He scored five goals in his final eight games of the campaign and relegated Lacazette to the role of infrequent substitute. Had Auba not irritated Arteta to the point of separation, he would have likely eaten up Nketiah’s minutes and if the Gabonese had scored five goals in the final eight games, we would probably have considered that a return to form.
Despite Nketiah having been with the club since he was 14, we are still dealing in small sample sizes when assessing his level. He only has 19 Premier League starts. To a large extent, the new five-year contract he has earned represents a gamble and a bit of a shot in the dark. However, what is clear from the player’s point of view, is that the decks have finally cleared for him.
Lacazette and Aubameyang are gone, Balogun is not yet ready to challenge, there will almost certainly be another centre-forward purchase. I would imagine that, from the club’s perspective, tying Nketiah down is part of the reality of qualifying for the Europa League as opposed to the Champions League.
Not only is tying Eddie down cheaper than recruiting on the open market (even given the player’s contract situation) but the Europa League means the club has game time to offer him immediately. In a timeline where Arsenal played Europa League or Europa Conference League football last season, Nketiah would have played a lot more football.
He might even have done enough in European competition to convince Arteta to play him ahead of Lacazette sooner. For Nketiah, in a very strange but very real way, this contract really marks the start of his Arsenal career- it is certainly a new start in any case. I am sure that he has been told to expect competition in the shape of a more senior forward this summer but equally sure he will have been given some assurances over his status.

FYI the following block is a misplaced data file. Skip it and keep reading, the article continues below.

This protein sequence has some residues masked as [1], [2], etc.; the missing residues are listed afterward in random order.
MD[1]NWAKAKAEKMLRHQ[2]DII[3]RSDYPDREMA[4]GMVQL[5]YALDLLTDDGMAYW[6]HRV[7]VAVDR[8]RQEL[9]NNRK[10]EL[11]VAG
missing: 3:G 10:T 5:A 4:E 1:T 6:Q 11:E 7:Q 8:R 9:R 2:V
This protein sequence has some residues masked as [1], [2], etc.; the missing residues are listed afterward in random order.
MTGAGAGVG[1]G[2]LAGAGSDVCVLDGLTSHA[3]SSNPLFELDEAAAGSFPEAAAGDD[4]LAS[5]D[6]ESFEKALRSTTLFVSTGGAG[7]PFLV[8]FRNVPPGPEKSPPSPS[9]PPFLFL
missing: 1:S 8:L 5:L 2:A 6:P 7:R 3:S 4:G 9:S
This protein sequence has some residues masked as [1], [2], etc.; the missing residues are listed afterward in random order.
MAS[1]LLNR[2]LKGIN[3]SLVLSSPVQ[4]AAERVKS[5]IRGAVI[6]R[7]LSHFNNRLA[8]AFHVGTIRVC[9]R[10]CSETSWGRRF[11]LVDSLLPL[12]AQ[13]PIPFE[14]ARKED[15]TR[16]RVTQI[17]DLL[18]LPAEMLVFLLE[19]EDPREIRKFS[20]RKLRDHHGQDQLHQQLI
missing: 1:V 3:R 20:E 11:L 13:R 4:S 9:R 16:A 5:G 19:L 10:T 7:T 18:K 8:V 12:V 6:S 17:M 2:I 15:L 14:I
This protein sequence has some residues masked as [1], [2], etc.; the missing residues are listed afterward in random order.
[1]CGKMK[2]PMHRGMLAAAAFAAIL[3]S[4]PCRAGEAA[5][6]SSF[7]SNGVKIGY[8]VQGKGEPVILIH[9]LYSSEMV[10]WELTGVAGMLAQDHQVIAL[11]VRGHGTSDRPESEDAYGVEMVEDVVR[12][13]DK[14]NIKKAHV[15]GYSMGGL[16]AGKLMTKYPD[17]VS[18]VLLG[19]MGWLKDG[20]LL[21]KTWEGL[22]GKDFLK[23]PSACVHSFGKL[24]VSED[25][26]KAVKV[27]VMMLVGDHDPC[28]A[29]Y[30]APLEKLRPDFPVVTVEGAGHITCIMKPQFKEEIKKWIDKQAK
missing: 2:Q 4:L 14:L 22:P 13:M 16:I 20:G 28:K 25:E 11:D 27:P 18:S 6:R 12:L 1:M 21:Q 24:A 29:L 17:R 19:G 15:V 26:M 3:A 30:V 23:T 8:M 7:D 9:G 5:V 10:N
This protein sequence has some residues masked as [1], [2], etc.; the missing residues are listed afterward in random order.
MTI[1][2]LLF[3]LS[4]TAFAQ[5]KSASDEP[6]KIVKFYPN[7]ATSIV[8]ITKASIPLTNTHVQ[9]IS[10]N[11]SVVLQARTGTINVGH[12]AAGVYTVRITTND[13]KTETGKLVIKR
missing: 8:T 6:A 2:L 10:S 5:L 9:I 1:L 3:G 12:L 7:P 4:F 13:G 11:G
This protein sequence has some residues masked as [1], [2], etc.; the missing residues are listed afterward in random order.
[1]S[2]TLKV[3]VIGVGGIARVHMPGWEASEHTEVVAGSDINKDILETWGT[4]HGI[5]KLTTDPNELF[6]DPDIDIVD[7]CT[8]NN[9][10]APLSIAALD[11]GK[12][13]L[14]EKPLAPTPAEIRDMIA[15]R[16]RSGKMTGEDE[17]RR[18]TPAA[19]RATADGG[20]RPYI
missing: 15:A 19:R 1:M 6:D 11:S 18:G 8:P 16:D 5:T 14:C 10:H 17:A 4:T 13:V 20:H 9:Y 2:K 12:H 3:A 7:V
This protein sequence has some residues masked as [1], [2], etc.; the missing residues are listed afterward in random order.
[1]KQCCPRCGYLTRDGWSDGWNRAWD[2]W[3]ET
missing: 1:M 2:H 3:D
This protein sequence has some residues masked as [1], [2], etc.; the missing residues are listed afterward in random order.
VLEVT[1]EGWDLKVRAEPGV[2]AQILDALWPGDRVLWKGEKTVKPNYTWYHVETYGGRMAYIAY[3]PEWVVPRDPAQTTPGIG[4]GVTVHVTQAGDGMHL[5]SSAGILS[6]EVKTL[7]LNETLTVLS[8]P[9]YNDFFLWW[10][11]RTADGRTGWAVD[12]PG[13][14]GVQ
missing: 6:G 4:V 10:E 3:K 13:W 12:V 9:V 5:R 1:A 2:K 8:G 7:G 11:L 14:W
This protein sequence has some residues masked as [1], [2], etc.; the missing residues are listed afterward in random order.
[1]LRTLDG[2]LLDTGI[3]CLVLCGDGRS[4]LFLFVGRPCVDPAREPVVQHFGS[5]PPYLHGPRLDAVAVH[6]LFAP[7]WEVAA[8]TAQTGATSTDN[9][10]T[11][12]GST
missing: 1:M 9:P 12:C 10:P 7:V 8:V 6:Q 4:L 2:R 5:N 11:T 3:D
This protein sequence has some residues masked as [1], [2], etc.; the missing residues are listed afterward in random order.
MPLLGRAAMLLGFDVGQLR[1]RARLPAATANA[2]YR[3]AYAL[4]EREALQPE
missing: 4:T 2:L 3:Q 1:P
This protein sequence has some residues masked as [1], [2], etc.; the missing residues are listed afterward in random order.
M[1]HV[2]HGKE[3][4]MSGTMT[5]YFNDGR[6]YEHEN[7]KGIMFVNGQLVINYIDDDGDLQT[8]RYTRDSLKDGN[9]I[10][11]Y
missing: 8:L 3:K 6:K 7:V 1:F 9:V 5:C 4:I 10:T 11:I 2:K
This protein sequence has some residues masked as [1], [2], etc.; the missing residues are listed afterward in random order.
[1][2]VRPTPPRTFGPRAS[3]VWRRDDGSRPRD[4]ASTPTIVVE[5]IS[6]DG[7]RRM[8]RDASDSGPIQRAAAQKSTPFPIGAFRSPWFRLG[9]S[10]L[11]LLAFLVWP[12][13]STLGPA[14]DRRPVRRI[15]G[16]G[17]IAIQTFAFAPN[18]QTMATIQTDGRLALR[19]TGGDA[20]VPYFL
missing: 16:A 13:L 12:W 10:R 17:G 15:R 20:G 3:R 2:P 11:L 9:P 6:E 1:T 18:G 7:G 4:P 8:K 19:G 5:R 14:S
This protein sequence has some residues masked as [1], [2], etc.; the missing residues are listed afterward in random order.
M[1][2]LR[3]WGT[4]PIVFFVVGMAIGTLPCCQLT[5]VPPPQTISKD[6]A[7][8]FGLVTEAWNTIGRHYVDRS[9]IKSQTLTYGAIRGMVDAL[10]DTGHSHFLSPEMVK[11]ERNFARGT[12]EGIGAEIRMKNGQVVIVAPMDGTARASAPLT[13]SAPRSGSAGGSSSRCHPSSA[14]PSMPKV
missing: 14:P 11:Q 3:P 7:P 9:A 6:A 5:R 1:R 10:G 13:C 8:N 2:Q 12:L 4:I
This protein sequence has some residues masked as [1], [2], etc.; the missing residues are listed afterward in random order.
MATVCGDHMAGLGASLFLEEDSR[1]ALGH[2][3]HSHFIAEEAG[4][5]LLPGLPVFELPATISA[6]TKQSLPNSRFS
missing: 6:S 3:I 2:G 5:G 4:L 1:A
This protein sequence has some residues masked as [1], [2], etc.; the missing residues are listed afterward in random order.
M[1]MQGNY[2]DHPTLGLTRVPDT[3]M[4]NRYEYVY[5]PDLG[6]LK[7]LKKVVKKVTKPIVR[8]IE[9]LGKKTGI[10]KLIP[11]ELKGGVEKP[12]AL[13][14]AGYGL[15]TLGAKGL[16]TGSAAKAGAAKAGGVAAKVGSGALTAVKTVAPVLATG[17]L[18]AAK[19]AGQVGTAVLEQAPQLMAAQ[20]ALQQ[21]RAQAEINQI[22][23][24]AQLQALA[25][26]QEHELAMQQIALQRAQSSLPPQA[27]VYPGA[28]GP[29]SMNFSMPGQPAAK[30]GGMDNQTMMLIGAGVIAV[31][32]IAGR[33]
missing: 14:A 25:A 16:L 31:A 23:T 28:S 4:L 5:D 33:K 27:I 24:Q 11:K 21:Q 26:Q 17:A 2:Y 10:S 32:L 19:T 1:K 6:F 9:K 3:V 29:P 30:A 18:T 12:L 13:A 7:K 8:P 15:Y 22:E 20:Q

It is to Nketiah’s credit that he still backs himself up against that kind of competition. If he only has one striker to compete with, as opposed to two, his status is already increased. A more cynical read is that he didn’t receive a better offer- in terms of salary or playing time- from another club. From Arsenal’s perspective, it is difficult to appraise the decision until we see what the attack looks like on September 1st.
They will certainly sign another centre-forward, if they sign another goal scoring wide player, for example, on top of that, the call makes a lot more sense. Nketiah plus one probably isn’t going to give the team the number of goals they really want unless there continue to be big improvements in the numbers of Saka, Smith Rowe and Martinelli.
Last week I wrote about the wild swing in Arteta’s appraisal of his squad players, who seem to move between indispensable and unusable very swiftly based on small sample sizes. A five-year contract means the manager has made his mind up about Eddie and that his feelings are slightly different to what they were just eight to ten weeks ago.
While it is true that Arteta always talked up Eddie’s potential, the devil is always in the detail and the only detail worth a damn if you want to see what a manager thinks of a player is the minutes he gives him. There has definitely been a reappraisal and Nketiah’s late season form will have made the contract a little more expensive. In short, it has been bad process on Arsenal’s part that has led to this result- but that doesn’t mean it has to be an unsuccessful decision in the long-term.